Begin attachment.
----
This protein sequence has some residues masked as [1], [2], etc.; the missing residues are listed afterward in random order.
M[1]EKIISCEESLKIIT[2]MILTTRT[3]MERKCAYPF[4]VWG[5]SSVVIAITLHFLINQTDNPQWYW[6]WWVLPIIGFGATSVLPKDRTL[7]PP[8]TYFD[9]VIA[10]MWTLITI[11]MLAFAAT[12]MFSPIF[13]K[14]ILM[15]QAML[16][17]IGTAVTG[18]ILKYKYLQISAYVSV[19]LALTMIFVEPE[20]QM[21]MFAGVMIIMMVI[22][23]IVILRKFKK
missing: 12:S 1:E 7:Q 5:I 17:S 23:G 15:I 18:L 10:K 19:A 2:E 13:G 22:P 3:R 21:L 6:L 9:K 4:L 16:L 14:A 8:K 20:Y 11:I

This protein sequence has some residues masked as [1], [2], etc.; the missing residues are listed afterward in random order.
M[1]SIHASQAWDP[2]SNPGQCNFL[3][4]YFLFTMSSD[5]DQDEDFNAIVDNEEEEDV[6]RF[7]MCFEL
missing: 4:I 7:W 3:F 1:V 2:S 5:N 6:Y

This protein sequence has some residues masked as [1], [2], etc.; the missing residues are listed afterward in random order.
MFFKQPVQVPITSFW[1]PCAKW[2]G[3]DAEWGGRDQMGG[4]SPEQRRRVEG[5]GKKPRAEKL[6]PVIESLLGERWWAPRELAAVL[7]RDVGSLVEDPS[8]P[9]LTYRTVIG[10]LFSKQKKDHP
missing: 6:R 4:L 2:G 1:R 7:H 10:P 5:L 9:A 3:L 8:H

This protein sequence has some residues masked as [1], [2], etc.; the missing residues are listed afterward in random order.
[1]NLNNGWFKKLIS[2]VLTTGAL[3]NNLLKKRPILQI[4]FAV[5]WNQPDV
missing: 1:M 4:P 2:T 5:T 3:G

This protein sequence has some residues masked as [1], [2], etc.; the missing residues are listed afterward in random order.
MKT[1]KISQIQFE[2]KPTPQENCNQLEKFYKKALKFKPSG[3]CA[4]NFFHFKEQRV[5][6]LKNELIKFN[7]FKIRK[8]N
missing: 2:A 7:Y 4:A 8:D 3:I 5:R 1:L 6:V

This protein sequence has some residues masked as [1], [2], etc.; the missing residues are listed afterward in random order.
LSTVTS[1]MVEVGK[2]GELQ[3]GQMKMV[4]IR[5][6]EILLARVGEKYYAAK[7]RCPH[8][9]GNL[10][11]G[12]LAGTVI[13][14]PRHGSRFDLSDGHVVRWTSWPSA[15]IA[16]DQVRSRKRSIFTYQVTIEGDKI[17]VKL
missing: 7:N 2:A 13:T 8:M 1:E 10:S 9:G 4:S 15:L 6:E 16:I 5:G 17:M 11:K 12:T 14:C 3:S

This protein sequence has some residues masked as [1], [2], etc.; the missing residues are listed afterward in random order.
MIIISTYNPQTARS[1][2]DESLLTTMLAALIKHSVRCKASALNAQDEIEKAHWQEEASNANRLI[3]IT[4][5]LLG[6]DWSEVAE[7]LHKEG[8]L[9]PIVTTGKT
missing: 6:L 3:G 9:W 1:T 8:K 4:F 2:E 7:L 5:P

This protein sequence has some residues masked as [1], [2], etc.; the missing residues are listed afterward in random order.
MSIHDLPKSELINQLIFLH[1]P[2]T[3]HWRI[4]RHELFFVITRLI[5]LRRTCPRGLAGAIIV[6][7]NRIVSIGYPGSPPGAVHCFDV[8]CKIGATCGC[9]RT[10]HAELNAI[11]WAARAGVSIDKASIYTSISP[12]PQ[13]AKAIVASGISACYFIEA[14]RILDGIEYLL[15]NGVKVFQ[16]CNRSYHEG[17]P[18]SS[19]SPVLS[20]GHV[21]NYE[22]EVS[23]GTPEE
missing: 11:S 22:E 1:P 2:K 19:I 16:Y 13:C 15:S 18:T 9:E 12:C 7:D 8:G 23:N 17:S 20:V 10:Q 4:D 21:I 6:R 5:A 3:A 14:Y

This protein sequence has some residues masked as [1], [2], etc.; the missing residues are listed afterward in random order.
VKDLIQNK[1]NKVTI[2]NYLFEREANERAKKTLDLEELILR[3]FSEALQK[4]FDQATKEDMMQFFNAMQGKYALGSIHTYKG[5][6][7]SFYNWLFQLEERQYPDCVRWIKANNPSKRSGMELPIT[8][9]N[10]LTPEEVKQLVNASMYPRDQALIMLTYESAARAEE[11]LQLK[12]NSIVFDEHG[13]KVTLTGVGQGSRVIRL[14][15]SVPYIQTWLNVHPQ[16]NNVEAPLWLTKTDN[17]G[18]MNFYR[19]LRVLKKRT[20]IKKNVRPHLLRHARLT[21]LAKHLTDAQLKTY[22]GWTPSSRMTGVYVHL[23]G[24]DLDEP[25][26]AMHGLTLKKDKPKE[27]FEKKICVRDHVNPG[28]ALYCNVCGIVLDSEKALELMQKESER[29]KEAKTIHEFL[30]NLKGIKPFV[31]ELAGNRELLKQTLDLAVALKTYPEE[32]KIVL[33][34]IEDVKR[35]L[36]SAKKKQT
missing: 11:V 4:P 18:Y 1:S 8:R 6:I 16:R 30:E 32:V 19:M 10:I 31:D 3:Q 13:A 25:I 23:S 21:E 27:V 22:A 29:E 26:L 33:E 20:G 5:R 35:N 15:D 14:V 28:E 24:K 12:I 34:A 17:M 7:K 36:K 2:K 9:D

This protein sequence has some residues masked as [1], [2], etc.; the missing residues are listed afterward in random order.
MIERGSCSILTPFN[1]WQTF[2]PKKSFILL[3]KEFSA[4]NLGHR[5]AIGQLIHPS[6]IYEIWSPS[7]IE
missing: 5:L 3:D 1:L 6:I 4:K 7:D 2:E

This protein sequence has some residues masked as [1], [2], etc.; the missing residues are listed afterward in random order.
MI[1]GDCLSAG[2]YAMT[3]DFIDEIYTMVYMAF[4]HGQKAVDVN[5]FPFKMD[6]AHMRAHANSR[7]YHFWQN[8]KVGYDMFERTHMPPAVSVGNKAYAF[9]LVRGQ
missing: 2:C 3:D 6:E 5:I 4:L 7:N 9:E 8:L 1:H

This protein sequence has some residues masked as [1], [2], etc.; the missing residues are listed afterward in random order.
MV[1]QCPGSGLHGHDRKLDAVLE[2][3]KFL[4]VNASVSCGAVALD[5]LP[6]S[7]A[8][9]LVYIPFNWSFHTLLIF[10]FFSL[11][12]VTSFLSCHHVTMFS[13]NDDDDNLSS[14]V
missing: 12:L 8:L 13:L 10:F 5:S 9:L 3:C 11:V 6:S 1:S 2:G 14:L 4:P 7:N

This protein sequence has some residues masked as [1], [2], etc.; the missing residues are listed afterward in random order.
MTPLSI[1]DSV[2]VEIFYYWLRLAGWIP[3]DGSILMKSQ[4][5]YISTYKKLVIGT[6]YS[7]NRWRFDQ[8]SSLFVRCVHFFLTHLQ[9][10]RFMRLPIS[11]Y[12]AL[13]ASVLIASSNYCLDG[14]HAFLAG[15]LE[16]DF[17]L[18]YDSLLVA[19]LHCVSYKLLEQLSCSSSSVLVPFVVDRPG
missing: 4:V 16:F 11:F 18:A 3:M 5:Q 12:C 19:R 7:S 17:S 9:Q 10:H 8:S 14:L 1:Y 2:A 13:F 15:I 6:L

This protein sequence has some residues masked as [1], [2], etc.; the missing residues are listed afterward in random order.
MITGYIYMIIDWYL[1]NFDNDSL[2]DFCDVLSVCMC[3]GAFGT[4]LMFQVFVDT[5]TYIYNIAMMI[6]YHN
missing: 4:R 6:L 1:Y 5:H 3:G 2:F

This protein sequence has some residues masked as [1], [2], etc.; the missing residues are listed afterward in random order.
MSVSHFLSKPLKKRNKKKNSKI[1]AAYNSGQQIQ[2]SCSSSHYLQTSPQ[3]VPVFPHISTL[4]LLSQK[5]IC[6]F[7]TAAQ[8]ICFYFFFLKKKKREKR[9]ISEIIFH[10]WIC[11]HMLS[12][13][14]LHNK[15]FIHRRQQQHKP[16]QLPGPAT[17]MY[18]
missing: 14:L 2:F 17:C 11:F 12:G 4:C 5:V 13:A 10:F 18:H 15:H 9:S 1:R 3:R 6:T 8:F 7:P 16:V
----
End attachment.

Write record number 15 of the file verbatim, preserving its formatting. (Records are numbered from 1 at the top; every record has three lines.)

This protein sequence has some residues masked as [1], [2], etc.; the missing residues are listed afterward in random order.
MSVSHFLSKPLKKRNKKKNSKI[1]AAYNSGQQIQ[2]SCSSSHYLQTSPQ[3]VPVFPHISTL[4]LLSQK[5]IC[6]F[7]TAAQ[8]ICFYFFFLKKKKREKR[9]ISEIIFH[10]WIC[11]HMLS[12][13][14]LHNK[15]FIHRRQQQHKP[16]QLPGPAT[17]MY[18]
missing: 14:L 2:F 17:C 11:F 12:G 4:C 5:V 13:A 10:F 18:H 15:H 9:S 1:R 3:R 6:T 8:F 7:P 16:V